It’s possible to write targeted scripts for chatbots based on which pages of the website a customer has visited ahead of making an enquiry.
Using chatbots helps a sales team assess which lead enquiries need to be prioritised, and by triaging leads it’s possible to manage sales teams more efficiently. It means sales teams can respond to the best and most promising enquiries, saving those leads that are judged to be of lower quality or lesser value.
This helps teams negotiate between lead quantity and lead quality as they decide their priorities and workflow. Chatbots are also highly useful to smooth out peaks in enquiry volume that follow periods of marketing activity.
It can be a way to manage labour costs and maximise efficiencies by focusing human attention on the most fruitful leads.
Chatbots also reduce the amount of time customers need to spend filling out forms in order to make their enquiry. It also means they don’t necessarily have to part with their information, which is often something customers are highly reluctant to do. Instead, they open the enquiry immediately and the customer is instantly engaging with your business by conversing with the chatbot.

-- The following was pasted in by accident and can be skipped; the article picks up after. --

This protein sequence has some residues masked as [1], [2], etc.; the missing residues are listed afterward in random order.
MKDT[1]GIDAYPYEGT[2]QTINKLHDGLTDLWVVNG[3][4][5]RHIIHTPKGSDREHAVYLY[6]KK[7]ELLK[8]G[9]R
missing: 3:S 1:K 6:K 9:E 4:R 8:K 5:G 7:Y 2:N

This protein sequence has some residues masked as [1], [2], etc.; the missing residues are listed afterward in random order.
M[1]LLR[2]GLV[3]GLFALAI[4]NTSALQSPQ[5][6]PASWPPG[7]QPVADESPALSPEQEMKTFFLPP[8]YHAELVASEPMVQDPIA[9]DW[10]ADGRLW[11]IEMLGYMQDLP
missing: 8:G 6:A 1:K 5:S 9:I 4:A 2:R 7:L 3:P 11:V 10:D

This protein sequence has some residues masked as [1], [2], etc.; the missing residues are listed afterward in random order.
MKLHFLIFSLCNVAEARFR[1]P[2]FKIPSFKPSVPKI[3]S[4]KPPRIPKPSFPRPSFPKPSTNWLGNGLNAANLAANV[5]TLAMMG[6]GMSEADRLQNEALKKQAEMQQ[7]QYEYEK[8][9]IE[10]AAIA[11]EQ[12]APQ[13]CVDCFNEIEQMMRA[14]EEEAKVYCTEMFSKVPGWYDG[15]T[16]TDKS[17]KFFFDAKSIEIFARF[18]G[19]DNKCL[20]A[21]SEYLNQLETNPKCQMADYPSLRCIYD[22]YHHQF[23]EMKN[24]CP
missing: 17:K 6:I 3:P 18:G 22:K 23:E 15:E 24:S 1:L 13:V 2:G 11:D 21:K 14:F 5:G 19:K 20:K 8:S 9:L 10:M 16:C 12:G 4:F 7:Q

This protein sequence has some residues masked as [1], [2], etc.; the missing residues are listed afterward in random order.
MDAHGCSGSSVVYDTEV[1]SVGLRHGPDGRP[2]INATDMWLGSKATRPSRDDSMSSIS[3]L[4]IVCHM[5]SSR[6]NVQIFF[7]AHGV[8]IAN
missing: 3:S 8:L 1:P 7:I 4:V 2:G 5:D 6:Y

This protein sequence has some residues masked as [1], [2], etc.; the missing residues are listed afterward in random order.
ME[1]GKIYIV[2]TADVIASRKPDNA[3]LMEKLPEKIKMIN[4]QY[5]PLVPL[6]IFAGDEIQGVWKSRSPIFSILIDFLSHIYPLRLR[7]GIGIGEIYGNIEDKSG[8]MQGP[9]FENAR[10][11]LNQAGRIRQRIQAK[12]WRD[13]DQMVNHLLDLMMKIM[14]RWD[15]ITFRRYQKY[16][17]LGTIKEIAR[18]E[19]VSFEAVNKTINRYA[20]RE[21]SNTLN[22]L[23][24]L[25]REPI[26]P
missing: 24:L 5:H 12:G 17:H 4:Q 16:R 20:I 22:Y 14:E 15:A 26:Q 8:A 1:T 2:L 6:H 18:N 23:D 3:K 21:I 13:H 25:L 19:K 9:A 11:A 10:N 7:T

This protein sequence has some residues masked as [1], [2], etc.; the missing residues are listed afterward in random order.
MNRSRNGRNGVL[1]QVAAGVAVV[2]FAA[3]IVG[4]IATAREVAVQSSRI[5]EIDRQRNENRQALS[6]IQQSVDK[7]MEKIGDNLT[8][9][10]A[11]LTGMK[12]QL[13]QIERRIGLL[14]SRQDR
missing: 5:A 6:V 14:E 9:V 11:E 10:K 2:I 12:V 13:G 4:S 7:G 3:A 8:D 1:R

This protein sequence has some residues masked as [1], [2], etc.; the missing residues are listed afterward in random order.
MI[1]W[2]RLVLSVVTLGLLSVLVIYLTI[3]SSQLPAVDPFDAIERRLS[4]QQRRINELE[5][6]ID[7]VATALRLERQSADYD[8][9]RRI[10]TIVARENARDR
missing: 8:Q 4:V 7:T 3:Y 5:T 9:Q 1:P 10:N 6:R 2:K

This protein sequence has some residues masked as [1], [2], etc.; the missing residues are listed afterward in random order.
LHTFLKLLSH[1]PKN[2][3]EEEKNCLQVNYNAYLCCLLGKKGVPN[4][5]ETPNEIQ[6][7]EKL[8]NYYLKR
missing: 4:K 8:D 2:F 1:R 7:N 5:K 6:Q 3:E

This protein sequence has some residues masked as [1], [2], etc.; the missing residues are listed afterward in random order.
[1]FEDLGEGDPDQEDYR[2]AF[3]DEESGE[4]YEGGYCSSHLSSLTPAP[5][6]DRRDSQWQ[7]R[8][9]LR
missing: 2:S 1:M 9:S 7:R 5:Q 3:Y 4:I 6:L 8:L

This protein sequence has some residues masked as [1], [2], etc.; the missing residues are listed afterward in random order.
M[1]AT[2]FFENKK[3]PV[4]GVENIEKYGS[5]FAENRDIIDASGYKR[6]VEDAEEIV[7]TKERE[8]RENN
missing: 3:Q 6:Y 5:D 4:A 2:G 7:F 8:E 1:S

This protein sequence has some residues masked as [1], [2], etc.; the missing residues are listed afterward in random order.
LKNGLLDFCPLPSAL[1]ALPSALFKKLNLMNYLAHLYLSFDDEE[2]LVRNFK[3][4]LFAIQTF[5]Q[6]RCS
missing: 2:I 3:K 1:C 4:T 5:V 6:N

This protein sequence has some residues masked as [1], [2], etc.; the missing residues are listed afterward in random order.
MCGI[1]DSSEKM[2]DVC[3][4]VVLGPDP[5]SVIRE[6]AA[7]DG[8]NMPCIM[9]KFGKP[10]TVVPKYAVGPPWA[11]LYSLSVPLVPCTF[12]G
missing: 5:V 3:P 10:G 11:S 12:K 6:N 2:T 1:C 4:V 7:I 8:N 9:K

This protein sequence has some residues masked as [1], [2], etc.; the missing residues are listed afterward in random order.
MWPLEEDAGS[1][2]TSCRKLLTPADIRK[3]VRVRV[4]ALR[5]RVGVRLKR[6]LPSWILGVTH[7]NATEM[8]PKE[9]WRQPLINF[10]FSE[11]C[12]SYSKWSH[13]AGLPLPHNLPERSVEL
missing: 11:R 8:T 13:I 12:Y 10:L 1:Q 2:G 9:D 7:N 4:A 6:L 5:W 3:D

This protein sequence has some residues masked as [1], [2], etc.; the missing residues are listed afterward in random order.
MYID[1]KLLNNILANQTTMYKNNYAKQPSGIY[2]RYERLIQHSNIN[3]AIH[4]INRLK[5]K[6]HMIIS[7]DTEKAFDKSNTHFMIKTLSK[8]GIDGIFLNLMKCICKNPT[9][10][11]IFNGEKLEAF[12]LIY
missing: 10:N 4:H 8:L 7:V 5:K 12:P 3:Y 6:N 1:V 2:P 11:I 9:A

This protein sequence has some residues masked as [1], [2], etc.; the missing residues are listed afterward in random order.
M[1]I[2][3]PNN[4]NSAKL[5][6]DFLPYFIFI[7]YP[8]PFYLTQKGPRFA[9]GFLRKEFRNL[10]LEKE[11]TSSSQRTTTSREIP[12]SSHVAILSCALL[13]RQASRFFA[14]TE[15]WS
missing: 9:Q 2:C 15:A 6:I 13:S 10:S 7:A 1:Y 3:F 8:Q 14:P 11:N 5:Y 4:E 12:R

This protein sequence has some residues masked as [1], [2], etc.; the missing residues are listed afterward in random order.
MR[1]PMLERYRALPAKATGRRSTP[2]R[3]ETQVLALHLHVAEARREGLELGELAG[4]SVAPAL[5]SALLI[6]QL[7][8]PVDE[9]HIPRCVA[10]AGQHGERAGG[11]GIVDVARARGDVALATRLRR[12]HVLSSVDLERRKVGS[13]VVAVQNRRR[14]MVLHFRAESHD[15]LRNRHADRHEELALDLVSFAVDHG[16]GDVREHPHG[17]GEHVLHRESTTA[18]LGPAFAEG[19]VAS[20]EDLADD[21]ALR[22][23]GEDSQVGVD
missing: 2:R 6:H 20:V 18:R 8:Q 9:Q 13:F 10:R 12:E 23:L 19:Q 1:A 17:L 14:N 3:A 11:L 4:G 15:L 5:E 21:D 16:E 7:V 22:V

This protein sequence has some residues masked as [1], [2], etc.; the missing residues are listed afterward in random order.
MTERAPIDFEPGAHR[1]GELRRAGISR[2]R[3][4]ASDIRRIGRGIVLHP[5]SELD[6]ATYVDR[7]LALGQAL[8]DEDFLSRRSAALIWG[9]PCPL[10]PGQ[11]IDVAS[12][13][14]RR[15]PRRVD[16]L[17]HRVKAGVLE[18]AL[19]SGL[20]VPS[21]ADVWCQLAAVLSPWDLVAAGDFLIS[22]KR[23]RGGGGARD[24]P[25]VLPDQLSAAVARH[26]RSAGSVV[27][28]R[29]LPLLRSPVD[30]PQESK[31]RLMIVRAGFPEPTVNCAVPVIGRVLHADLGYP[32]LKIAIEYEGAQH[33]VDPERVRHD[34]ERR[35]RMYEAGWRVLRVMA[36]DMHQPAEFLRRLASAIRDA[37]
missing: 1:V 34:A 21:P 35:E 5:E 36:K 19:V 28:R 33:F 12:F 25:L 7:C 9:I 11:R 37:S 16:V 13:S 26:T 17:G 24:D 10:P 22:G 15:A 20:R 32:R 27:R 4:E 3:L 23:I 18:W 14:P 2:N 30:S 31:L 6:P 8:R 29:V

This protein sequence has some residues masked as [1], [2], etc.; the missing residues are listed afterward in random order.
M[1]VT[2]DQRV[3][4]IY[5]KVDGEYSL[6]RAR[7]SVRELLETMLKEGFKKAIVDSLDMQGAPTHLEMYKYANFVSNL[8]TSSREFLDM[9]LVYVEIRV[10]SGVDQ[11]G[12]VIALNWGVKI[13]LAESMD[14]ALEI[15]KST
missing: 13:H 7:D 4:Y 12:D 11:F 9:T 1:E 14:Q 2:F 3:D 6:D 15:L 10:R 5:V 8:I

It’s a better way of building a relationship compared to making them fill out a form handing over their personal details, and then sending a confirmation email that doesn’t do anything to assist with their enquiry.
Using chatbots also reflects the reality of how customers choose to communicate with your business, or with anyone else for that matter.
Customers don’t want to be restricted to making contact inside office hours, and they don’t want to restrict their communications to email and phone calls – their communication repertoire also includes instant messaging. Chatbots are more able to respond in the customer’s manner and time of choosing.
The important thing to remember is that chatbots assist rather than replace your sales team. In fact, chatbots should be able to help the team perform better by reducing the time they spend on fruitless leads and help them focus on higher-value leads that are more likely to yield commission.